Now should SMB select Standhardinger, that gives them two frontcourt beasts. June Mar Fajardo will see fewer double teams and get more rest. It will allow Marcio Lassiter and gunner like Alex Cabagnot and Von Pessumal to flourish. But man... along with Arwind Santos... what a frontline!

But that’s all speculation at this point. The true worth of this trade will be known by the end of next season. In the meantime, the league has to bear all these controversies and actuations. It’s all part of the deal.

Friday, October 27, 2017

Our 2017 PBA Mock Draft

Our 2017 PBA Mock Draft
by rick olivares

This should be called the alpha dog draft. Look at the studs – Christian Standhardinger, Kiefer Ravena, and Jeron Teng. There’s a lot. Here are our picks for the first round of the annual PBA Rookie Draft that will be held this Sunday at the Robinson’s Malate.

1st Pick: KIA Picanto - Christian Standhardinger
Yes, it seems like a no-brainer that Fil-German Christian Standhardinger will be selected as the number one overall pick by Kia Picanto. It seems like a travesty that they will even trade him. If you cannot compete then get out.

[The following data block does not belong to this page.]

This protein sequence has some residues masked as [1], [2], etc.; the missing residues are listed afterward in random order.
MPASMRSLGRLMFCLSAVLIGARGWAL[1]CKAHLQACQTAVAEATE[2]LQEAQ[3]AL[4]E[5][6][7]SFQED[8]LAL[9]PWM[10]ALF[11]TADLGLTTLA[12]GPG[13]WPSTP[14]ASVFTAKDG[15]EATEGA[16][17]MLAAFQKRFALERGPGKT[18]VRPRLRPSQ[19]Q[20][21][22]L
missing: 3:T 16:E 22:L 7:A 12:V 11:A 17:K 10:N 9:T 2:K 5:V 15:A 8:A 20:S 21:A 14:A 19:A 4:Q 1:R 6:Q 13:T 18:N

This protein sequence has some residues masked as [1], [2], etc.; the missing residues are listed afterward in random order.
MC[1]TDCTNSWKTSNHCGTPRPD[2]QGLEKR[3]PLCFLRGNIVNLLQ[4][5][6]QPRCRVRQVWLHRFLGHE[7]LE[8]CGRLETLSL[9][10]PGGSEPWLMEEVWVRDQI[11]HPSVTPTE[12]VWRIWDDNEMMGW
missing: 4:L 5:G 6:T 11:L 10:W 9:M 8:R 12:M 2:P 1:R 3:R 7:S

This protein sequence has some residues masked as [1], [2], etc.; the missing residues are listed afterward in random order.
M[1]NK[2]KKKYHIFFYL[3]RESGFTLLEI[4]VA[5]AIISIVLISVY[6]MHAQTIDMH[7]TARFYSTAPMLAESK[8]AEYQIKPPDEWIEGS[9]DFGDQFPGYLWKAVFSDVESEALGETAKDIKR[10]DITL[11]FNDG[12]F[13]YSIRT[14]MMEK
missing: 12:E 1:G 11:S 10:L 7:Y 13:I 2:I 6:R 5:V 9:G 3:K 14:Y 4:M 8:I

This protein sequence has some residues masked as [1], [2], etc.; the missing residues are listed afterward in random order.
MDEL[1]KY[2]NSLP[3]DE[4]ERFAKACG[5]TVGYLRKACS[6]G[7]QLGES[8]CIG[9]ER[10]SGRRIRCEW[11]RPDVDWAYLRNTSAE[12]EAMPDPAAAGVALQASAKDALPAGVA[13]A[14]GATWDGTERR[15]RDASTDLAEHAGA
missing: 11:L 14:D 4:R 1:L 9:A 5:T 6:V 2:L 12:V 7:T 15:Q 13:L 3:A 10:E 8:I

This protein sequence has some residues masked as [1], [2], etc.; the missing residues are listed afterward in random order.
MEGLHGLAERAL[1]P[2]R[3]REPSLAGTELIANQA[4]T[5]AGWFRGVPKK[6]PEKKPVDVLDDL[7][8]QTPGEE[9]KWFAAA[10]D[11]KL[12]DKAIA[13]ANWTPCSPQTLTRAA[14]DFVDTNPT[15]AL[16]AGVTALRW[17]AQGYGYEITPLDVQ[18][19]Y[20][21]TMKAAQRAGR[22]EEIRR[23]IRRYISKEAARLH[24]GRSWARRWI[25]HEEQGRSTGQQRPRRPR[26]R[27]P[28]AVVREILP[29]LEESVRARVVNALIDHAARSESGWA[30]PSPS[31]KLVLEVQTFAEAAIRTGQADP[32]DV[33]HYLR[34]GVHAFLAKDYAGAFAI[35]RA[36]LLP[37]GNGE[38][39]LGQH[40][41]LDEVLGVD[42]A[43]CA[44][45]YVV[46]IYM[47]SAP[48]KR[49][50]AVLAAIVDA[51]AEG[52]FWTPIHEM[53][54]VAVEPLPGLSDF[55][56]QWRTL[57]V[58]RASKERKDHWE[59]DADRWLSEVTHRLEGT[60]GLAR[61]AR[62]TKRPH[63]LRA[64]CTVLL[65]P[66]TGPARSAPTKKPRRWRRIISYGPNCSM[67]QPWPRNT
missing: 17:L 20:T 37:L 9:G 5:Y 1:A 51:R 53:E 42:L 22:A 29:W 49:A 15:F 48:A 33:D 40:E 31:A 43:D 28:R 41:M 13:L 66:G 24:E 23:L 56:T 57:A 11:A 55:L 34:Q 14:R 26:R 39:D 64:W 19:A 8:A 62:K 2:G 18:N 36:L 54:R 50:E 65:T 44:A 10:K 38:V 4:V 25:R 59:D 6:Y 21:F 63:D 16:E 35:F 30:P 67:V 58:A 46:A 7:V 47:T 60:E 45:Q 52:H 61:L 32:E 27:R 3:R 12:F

They lack depth at the center position. Outside their import, they have Jason Ballesteros and Jason Deutchman patrolling that position. That is not going to strike fear in the hearts of the opposition.

If you want to compete in the PBA, you must be able to match up with the frontlines of San Miguel Beer and Barangay Ginebra that have won the conference titles in the past two years.

Look at that front line – June Mar Fajardo and Arwind Santos for SMB, and Greg Slaughter, Japeth Aguilar, and Joe Devance for Barangay Ginebra.

You want to compete? You must have some of the best players at their respective positions.